This time it’s Fiction writer TMI

January 15, 2008

This time it’s Lorrie Moore, of all people who I have most recently raved about in conversations with friends! Kate Harding on Shakesville alerts us to Moore’s space cadet views on the Democratic primary. Much like Mary Gordon’s off the all concept of Hillary being unelectable b/c the women of America would be too sexually jealous (??), Moore struts her bizarr-o stuff with passages like:

In my opinion, it is a little late in the day to become sentimental about a woman running for president. The political moment for feminine role models, arguably, has passed us by. The children who are suffering in this country, who are having trouble in school, and for whom the murder and suicide rates and economic dropout rates are high, are boys — especially boys of color, for whom the whole educational system, starting in kindergarten, often feels a form of exile, a system designed by and for white girls.

Point taken, public education is truly broken for large numbers of “boys of color” in our country. That doesn’t automatically mean it’s just peachy keen for white girls, obviously, and what about the fact that girls in the country currently outperform their male peers at almost every level of the academic ladder and still end up making less money and holding far fewer positions of power?

More generally, I’d really like to know how being a fiction writer, albeit a great one, qualifies you categorically for a political op-ed in the Times that has nothing at all to do with fiction. I guess it could be b/c Moore is a contributor to the book that I haven’t read yet but that on its face seems quite odd, 30 Ways of Looking at Hillary: Reflections by Women Writers (?? this book needed to be published why? to give established writers a chance to publicly expound upon a useless topic in unrigorous ways?) Second, as much as I think that learning to read and interpret literary symbols creates mental skills that cross over into just about every area of life, I really think that Moore’s assertion that Obama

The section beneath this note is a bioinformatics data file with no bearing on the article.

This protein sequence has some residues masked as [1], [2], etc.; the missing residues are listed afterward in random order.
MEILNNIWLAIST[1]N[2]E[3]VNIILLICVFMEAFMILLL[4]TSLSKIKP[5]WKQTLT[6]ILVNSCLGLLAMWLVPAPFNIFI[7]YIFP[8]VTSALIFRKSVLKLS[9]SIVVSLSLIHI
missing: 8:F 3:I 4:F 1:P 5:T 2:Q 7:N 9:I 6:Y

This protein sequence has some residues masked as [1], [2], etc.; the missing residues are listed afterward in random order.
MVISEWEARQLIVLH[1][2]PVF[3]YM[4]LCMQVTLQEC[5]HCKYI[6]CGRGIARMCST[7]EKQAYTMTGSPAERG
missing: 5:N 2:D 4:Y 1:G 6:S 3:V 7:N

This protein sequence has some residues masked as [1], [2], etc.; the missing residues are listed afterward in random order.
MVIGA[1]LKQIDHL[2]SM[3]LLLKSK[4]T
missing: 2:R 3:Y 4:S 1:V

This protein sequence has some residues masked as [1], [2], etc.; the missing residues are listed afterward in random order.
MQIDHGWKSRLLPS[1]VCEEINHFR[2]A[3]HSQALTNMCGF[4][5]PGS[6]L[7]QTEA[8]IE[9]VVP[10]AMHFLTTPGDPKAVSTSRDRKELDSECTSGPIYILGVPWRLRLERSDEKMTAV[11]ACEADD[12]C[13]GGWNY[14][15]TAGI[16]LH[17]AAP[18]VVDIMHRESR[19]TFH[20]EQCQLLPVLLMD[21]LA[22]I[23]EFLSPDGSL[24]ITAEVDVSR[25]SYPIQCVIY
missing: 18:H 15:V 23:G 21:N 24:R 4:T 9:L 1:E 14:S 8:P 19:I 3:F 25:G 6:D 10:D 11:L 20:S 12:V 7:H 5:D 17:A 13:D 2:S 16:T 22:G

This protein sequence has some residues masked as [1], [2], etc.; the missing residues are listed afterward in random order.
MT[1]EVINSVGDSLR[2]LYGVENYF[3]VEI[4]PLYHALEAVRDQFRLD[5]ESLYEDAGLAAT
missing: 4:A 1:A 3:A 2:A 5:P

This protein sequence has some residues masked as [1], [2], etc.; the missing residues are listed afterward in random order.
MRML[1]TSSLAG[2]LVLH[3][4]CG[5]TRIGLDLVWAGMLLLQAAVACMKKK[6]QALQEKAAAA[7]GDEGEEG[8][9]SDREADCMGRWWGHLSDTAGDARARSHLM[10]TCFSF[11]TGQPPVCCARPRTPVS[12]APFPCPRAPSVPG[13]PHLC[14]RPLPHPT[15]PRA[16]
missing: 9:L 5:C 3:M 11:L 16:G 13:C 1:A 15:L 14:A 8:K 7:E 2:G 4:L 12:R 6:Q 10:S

is original and of the moment. He embodies, at the deepest levels, the bringing together of separate worlds. The sexes have always lived together, but the races have not. His candidacy is minted profoundly in that expropriated word “change.”

reads more like something I’d expect from an undergraduate essay analyzing one of her books than a statement that can have any kind of serious credibility as political analysis or insight. He “embodies”? Oh my.

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